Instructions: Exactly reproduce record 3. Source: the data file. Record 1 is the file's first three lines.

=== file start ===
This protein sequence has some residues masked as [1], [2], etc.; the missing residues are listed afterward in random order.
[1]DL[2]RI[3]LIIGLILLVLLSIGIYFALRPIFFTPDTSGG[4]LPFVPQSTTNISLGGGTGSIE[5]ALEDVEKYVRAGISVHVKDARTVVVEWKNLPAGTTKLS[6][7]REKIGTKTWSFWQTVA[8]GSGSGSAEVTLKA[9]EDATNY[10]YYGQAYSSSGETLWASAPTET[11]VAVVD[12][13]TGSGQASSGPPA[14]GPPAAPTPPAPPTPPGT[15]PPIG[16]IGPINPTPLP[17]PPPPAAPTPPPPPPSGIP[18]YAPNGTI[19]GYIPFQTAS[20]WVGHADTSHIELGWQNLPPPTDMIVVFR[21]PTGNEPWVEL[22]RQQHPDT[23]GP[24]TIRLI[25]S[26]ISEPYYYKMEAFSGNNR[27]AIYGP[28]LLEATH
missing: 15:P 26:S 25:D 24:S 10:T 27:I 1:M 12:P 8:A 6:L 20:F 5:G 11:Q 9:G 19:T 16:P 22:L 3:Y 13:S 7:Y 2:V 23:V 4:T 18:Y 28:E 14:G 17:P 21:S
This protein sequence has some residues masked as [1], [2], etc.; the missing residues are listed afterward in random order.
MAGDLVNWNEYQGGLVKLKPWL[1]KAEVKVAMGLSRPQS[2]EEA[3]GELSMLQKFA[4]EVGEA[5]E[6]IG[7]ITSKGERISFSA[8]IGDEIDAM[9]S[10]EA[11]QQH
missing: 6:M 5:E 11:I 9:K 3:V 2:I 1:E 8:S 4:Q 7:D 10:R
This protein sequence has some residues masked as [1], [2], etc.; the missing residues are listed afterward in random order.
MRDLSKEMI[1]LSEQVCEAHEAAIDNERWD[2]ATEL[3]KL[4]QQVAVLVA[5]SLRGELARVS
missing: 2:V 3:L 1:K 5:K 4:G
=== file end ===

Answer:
This protein sequence has some residues masked as [1], [2], etc.; the missing residues are listed afterward in random order.
MRDLSKEMI[1]LSEQVCEAHEAAIDNERWD[2]ATEL[3]KL[4]QQVAVLVA[5]SLRGELARVS
missing: 2:V 3:L 1:K 5:K 4:G